For Release: June 3, 2002
The New Jersey Department of Education has sent an information packet to school districts that provides guidance to educators on their responsibilities under the new federal education law, the No Child Left Behind Act.
The packet includes information to help district officials establish a process to allow students enrolled in low-performing schools to transfer to another public school in the same school district under certain circumstances.
The information packet also contains suggestions on how school district officials can inform parents of their schools status and the choice options for their children, beginning with the 2002-03 school year.
The intradistrict choice options include open enrollment, which is considered under the law to be the optimum choice design, limited choice opportunities based on limited space availability, and a lack of capacity, which may prevent some school districts from offering choice. New Jersey also offers interdistrict choice options in some communities. This affords other choice options in districts that cannot offer intradistrict choice. (For details, see the attachment, Intradistrict Choice Options.)
"New Jersey is joining the other states in implementing the No Child Left Behind Act," said Commissioner of Education William L. Librera. "This new law will have a significant impact on all schools that receive Title I funds and especially on low-performing schools. It also will in some cases create more flexibility for students to attend another school.
"It is vitally important that local educators have a clear understanding of their new responsibilities and that students and their parents have reasonable expectations from their schools," Commissioner Librera continued. "We stand ready to assist schools as they prepare to implement new Title I procedures in the coming school year."
The information packet is intended to serve as preliminary guidance to schools until final guidance is received from the United States Department of Education. In addition, general training sessions for educators on the No Child Left Behind Act will be held regionally from June 10-14 and a two-day summer institute on school improvement will be held for local school leaders in August.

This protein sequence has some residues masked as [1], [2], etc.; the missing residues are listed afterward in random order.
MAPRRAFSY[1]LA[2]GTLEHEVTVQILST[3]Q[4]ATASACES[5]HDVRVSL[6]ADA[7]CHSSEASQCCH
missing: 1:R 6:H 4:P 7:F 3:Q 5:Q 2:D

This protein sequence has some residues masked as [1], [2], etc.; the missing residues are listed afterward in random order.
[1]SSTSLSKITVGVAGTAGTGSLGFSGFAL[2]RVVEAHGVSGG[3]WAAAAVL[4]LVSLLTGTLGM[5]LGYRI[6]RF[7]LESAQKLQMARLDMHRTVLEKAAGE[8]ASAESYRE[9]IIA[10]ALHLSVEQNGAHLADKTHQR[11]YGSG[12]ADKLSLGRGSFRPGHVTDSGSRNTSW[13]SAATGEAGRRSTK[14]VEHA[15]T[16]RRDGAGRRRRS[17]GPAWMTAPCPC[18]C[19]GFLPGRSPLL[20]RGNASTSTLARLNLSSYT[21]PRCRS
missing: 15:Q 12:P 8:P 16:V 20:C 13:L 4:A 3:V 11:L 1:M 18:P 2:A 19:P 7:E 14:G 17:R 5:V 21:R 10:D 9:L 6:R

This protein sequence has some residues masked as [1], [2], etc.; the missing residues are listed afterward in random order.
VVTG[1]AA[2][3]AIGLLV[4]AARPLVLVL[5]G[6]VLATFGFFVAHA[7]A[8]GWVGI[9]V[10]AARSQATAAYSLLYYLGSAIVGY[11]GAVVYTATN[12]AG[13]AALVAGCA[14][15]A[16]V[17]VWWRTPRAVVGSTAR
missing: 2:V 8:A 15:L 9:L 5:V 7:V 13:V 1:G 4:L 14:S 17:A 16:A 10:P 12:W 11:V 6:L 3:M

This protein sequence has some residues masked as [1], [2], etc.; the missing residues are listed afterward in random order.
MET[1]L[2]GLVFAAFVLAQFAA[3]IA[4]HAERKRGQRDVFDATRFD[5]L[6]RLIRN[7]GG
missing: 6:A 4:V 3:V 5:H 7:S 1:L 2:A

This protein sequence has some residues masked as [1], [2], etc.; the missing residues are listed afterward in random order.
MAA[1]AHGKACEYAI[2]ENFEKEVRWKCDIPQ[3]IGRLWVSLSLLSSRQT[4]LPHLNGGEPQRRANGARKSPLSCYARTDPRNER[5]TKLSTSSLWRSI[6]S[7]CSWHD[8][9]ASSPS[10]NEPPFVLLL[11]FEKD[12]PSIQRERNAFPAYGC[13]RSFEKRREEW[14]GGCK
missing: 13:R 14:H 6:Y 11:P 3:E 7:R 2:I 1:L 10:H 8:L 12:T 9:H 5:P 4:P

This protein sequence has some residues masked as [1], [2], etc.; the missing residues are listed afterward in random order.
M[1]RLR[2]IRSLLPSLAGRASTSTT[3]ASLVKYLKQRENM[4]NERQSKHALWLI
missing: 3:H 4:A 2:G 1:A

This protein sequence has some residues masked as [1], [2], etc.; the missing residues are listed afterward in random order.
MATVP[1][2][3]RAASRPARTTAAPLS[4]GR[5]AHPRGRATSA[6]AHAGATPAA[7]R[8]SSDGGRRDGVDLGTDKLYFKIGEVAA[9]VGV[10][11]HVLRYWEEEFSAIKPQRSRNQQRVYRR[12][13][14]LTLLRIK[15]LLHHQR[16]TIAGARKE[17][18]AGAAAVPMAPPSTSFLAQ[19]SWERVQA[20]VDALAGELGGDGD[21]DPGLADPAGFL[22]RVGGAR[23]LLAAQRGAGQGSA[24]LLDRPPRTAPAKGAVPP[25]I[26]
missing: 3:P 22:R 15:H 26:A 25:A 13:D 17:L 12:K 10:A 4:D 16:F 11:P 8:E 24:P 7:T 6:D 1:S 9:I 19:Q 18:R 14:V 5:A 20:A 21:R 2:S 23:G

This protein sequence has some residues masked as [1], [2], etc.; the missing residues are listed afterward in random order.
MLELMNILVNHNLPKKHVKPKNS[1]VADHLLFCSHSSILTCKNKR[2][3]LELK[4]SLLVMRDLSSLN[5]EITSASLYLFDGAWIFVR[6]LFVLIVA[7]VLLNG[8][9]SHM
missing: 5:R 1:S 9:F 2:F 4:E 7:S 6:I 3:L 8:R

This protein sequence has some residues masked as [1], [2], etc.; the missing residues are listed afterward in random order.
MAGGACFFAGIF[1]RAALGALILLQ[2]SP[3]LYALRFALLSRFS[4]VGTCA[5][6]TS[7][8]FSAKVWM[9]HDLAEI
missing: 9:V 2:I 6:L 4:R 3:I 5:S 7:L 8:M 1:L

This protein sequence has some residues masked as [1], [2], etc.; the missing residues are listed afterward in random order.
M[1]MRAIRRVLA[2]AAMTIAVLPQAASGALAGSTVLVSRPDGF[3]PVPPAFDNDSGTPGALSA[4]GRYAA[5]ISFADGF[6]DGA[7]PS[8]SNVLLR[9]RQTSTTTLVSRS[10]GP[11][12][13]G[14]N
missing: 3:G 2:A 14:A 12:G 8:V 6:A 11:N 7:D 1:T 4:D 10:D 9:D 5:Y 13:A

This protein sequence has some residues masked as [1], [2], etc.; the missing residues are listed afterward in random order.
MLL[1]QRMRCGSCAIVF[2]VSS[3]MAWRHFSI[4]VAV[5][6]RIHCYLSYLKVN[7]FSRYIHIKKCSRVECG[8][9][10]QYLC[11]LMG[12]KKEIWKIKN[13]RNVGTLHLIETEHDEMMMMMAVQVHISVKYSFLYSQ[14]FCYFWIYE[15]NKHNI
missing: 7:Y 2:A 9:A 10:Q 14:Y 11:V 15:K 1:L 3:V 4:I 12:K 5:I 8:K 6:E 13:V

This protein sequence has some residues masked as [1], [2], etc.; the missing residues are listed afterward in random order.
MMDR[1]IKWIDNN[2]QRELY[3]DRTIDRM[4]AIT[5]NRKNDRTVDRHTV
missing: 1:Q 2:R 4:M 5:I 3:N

Earlier this month, the Department of Education fulfilled part of its responsibilities under the new federal law by identifying schools in need of improvement, based on student performance on state tests given to fourth and eighth grade students.
Schools identified in need of improvement must develop an improvement plan to show what actions they will take to improve teaching and learning. They must also provide professional development to strengthen the skills of their staffs.
Each district identified as in need of improvement must also describe how it will offer choice and notify parents of the opportunity to transfer their children to another school within the district that is not identified for improvement.
To determine the level of student performance in the schools, the Department of Education reviewed test results over a three-year period (1998-99, 1999-00, 2000-01). Schools were placed into categories based on the progress made. High schools were not included in the initial list of schools identified because the states new test for high school students (High School Proficiency Assessment) was given for the first time in 2001-02.
All Title I schools have been classified into one of six categories:
Categories V and VI Schools in this category have attained state standards one or more years. 1,208 schools, or 63.02 percent, were identified in this category.
Category IV These schools have made adequate yearly progress and are progressing toward meeting the state standards. 233 schools, or 12.15 percent, were identified in this category.
Category III These schools have not met all progress standards, but have made significant progress toward meeting full standards. These schools should continue to monitor their progress. 17 schools, or .089 percent, were identified in this category.
Category II These schools have made some progress but require close monitoring to assure that gains continue. 159 schools, or 8.29 percent, were identified in this category.
Category I These schools have been identified as schools in need of improvement, a designation that must be reported to the federal Department of Education. 300 schools, or 15.65 percent, were identified in this category
A more detailed description of the six performance categories is attached, as is a list of frequently asked questions. For a complete list of Title I schools and their categories, visit the departments Web site: